The recent decision of the Washington Supreme Court in the case of Sterling Chain Theatres, Incorporated, v. Central Labor Council of Seattle, et al., as to the right to picket, constitutes such a radical departure from the heretofore well-established law of this state, that a retrospection and analysis is essential to a better understanding as to the future solution of this question. In the instant case, the plaintiff sought to restrain as unlawful the acts of members of defendant union of maintaining peaceful patrols marching to and fro with placards signed by the council of all the unions, informing the public that a strike was in progress and to "Stay Out." Such men approached no closer than 100 feet to the entrance of the theatre, and were out of the sight of such entrance most of the time. The trial court did not decide upon the limitations of defendants' activities, but rested its decree solely on the finding that Danz v. American Federation of Musicians' Union was res adjudicata to this action. The Supreme Court in affirming the decision of the trial court held such acts are lawful and do not constitute picketing, when the pickets approach no closer than 100 feet, and are out of sight of the entrances most of the time. "But each case must turn on its own circumstances, and the limitations placed by the trial court on the activities of the respondents and their agents are, under the circumstances of this case and for whatever reason adopted by the trial court, reasonable."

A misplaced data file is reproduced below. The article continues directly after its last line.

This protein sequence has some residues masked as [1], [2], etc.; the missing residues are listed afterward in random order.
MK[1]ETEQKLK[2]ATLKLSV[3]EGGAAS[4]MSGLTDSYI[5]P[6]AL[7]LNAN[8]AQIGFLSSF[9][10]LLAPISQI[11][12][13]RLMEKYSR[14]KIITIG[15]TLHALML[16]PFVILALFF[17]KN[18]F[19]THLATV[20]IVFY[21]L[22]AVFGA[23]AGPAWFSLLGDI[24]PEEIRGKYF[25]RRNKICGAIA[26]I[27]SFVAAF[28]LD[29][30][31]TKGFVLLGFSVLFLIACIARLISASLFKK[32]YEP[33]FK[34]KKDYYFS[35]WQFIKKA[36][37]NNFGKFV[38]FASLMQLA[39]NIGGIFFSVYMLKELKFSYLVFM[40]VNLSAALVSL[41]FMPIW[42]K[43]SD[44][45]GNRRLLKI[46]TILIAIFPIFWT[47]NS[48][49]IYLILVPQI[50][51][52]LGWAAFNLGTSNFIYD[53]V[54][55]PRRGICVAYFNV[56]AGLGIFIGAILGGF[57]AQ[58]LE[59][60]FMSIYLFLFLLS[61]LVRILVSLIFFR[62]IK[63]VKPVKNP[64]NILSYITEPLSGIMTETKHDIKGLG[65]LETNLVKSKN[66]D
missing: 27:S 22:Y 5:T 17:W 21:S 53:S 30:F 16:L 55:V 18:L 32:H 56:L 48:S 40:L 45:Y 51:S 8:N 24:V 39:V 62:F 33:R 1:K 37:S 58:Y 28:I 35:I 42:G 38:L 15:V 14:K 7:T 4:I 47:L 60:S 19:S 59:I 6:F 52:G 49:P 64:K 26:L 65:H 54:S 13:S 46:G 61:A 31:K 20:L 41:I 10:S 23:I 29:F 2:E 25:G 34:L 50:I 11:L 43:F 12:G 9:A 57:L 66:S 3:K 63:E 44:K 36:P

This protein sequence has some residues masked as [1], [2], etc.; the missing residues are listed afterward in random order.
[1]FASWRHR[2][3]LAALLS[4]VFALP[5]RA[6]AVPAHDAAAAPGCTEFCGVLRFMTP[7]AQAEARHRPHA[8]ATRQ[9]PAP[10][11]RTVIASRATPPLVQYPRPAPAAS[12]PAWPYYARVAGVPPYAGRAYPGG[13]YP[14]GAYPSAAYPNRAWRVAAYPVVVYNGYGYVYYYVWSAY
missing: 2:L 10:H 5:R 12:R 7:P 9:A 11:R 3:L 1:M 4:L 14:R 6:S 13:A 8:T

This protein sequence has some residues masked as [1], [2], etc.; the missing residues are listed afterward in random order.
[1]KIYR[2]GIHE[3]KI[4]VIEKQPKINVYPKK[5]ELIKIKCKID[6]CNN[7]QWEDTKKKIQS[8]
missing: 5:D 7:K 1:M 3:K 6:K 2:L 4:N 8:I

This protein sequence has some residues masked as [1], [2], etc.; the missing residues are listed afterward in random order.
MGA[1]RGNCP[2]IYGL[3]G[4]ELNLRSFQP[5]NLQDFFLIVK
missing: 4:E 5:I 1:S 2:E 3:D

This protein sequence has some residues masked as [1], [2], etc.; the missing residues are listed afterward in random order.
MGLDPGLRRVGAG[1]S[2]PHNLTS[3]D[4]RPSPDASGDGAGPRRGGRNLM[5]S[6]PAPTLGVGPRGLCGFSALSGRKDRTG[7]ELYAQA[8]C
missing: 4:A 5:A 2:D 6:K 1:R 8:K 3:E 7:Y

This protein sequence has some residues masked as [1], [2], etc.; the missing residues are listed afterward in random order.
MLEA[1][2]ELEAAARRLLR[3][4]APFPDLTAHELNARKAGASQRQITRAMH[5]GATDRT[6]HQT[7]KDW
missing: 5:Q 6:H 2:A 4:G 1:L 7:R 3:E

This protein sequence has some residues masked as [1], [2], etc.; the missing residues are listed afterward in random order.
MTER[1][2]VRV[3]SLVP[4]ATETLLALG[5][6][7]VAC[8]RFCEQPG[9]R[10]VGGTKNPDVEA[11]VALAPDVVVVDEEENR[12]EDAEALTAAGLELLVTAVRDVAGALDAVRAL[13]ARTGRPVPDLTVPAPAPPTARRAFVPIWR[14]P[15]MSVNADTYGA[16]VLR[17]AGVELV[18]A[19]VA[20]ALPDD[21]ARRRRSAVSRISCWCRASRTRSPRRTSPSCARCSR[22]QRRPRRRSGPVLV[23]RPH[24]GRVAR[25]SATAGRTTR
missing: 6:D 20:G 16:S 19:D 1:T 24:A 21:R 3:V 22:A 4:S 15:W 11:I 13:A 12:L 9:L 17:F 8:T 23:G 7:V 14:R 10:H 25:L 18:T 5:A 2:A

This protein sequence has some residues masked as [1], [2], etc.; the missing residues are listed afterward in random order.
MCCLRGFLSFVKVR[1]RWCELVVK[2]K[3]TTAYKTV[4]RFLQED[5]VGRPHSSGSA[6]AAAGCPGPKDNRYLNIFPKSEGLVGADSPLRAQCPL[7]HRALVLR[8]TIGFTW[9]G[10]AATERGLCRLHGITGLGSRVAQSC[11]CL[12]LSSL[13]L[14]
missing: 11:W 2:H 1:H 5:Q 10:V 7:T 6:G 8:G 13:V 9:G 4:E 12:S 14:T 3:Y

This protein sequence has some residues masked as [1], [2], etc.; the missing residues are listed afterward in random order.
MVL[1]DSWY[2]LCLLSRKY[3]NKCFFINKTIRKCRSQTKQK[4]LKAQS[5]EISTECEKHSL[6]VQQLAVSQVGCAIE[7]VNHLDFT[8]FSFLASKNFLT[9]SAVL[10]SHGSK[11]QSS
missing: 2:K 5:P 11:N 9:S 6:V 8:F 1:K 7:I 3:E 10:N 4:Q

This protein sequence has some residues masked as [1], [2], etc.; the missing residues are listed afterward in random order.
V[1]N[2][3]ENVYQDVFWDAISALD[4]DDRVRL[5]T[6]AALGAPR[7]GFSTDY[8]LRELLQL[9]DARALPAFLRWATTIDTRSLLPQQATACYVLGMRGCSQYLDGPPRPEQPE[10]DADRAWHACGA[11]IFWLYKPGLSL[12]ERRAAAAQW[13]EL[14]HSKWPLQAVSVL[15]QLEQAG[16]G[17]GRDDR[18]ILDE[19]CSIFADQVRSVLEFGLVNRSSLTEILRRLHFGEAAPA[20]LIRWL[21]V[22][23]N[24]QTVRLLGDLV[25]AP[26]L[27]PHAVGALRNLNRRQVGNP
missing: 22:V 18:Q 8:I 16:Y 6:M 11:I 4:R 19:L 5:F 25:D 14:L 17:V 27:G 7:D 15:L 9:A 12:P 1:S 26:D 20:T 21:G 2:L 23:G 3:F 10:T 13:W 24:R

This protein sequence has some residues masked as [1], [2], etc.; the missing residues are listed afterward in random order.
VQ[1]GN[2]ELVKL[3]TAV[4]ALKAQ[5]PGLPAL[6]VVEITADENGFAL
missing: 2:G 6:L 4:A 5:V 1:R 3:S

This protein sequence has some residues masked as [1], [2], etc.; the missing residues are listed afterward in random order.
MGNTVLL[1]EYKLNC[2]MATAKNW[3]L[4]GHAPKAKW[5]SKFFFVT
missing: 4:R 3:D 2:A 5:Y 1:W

Charles R. Carey,
Notes and Comments,
The Status of the Right to Picket in Washington,
5 Wash. L. Rev.
Available at: https://digitalcommons.law.uw.edu/wlr/vol5/iss3/3